This Week in Milwaukee
Thursday, Jan. 13
James McMurtry w/ Jim Hoehn @ Shank Hall, 8 p.m.
roots-rocker James McMurtry is the son of an English-professor mother
and a novelist father (Lonesome Dove author Larry McMurtry), so it’s no
surprise that a literary streak runs through his songs, which often play
like dispatches from a country at war with itself. John Mellencamp
helped McMurtry get his foot in the door, producing the songwriter’s
1989 Columbia Records debut, Too Long in the Wasteland, but McMurtry’s
subsequent albums have been much more political than that debut,
particularly his most recent ones, 2005’s Childish Things and 2008’s
Just Us Kids, both of James McMurtry which wallow in Bush-era despair.
Sharking Hour w/ Shoot Down the Moon and Jay Flash @ Mad Planet, 8 p.m.
Milwaukee group Sharking Hour considerably fleshed out their sound on
their 2010 sophomore album, Telemetry, channeling the back-to-basics
songwriting of early alt-country, the frayed rock ’n’ roll of The
Replacements and the earthy, lived-in mood of The Feelies’ mid-period
records. Their first release as a full-piece band, following their 2009
debut, North of Nippon, which they recorded as a duo, Telemetry benefits
from a live, in-studio sound that better captures the spirit of their
Friday, Jan. 14
So So Radio w/ Boy Blue @ Murray Cultural Center, 7 p.m.
gigging around the region helped the Janesville-bred power-pop trio So
So Radio to land a great slot opening for The Hold Steady at last
month’s New Year’s Eve show at the Riverside Theater. This weekend the
group follows up that gig with a pair of Milwaukee release shows behind
their debut album, Dustcovers, a Big Star-inspired set of pop-rock with
frequent nods to Okkervil River’s dramatic Americana. Tonight’s all-ages
show at the Murray Cultural Center, 2586 N. Murray Ave., pairs them
with openers Boy Blue. They’ll split Saturday’s 21-plus bill at Mad
Planet with the synthloving Milwaukee alternative trio The New Loud.
The Red River w/ Jackraasch and Slow Walker @ Club Garibaldi, 9 p.m.
judge from their latest album, the aptly titled Little Songs About the
Big Picture, the Portland, Ore. indie-pop band The Red River’s record
collection begins at about 1996 and ends at about 2004. Lo-fi but not
unambitious, the group pays homage to heyday indie-rock, showing
particular reverence for the pocket symphonies of Elephant 6 acts like
Neutral Milk Hotel on bittersweet, banjo-, string- and brass-laced
ditties about the trivialities of daily life and what it all means.
Saturday, Jan. 15
Kathleen Madigan @ Pabst Theater, 7 p.m.
a comedy scene that heavily favors performers who are young, loud,
crass, male or ideally all of the above, Missouri stand-up Kathleen
Madigan has managed to build a profi le without being any of those
things: She’s a low-key, middle-aged woman with an understated,
conversational style. Frequent appearances on “The Tonight Show With Jay
Leno” have helped her build an audience, as have dual stints on “Last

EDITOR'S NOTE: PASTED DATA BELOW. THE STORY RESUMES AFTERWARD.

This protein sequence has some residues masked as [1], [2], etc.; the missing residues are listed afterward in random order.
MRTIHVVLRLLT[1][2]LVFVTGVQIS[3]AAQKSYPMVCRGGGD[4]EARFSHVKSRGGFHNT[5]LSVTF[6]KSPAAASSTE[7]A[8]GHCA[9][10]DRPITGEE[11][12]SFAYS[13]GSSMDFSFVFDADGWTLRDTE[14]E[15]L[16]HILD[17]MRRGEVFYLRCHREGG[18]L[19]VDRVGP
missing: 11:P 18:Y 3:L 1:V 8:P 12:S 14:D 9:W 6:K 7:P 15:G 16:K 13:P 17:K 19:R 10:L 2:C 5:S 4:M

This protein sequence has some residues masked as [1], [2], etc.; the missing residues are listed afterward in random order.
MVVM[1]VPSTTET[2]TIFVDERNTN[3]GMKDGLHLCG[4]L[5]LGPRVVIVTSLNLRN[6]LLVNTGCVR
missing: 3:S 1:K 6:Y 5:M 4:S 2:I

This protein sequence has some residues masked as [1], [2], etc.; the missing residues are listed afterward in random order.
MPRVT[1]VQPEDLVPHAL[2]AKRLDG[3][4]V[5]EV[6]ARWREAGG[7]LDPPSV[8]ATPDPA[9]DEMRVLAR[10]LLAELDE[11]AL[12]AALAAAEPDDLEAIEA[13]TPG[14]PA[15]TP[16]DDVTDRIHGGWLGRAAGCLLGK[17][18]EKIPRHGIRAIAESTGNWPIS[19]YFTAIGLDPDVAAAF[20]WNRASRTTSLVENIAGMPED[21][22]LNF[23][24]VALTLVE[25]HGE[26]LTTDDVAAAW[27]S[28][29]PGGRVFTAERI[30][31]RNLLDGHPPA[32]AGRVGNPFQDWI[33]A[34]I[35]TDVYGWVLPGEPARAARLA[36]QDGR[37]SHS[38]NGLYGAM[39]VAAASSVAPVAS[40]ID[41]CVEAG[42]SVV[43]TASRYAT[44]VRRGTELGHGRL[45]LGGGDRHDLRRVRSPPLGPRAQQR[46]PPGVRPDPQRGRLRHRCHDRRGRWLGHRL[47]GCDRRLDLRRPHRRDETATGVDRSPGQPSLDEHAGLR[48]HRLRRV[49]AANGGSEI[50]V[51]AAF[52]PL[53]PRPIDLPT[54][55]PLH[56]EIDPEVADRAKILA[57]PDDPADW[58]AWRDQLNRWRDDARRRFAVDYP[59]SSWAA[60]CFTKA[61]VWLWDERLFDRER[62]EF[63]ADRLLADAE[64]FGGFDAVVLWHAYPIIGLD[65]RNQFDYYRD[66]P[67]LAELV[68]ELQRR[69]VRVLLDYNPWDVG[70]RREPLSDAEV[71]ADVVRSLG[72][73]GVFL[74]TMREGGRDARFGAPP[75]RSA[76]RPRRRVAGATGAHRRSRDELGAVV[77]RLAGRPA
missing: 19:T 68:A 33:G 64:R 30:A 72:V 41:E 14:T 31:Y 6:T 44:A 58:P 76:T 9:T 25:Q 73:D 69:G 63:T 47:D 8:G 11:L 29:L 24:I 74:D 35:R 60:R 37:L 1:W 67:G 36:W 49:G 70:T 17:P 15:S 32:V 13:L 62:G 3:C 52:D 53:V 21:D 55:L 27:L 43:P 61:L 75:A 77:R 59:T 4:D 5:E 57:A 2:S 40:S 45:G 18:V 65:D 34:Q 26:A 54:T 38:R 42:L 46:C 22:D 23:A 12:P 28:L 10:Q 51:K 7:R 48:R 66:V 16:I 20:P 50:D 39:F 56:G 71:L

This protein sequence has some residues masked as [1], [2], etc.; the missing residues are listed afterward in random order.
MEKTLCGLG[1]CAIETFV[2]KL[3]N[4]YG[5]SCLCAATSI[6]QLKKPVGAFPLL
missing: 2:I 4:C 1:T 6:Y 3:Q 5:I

Comic Standing,” where she fi rst competed in 2004 before returning as a
S. Carey w/ Conrad Plymouth @ Club Garibaldi, 10 p.m.
Claire drummer S. Carey parlayed his fandom of Bon Iver’s For Emma,
Forever Ago into a gig touring with that group. Between tours over the
course of two years, Carey pieced together the songs that would make up
his 2010 solo album, All We Grow. The album’s intricately composed,
atmospheric folk is very much in the spirit of band mate Justin Vernon’s
work, though where Vernon prefers raw emotion, Carey leans on regal,
fluttering arrangements that draw from his classical training. Tonight
Carey headlines the second of two anniversary shows for the local music
blog Muzzle of Bees, supported by Milwaukee folk-rockers Conrad
Plymouth, a group with its own roots in the Eau Claire music scene.
Grace Potter and the Nocturnals w/ Chamberlin @ Turner Hall Ballroom, 8 p.m.
her obvious reverence for ’70s classic rock, 20-something Vermont
musician Grace Potter is a terrifically magnetic stage presence who
exudes confidence far beyond her years, whether she’s pounding on her
organ or wailing away on her Flying V guitar. After inviting countless
Janis Joplin comparisons, last year Potter and her band, the Nocturnals,
parlayed their frequent appearances at outdoor blues, rock and
jam-oriented music festivals like Bonnaroo into significant album sales,
debuting at No. 20 on the Billboard charts with their self-titled third
album, their most high-profile yet.
Tuesday, Jan. 18
Toxic Holocaust w/ Burning Sons and Architects of the Aftermath @ Cactus Club, 9 p.m.
the last decade, Portland, Ore., thrash-metal enthusiast Joel Grind has
run his band Toxic Holocaust as something of a solo project,
self-recording most of his albums alone and hiring ringers to back him
on the road. Grind’s latest album for Relapse Records is 2008’s An
Overdose of Death, a typically morbid homage to early Slayer and
Discharge with myriad songs about widespread death. Among the
representative song titles: “March From Hell,” “Endless Armageddon,”
“Feedback, Blood & Distortion” and “City of a Million Graves.” The
band is well paired on this bill with Milwaukee speed-punk veterans
Burning Sons and local metal purists Architects of the Aftermath.
MELT @ Mad Planet, 9 p.m.
This month the experimental Milwaukee electronica artist The Demix began curating MELT, a weekly Tuesday night music series at Mad Planet. Tonight’s sophomore installment of the series gives a sense of how eclectic each week promises to be. Headlining the bill is the prog-influenced lounge band Lovanova, which will be supported by intelligent dance music enthusiast RichDad, the electronic DJ Megan Minya and the remix artist Boost. The night will also include a drum and bass battle.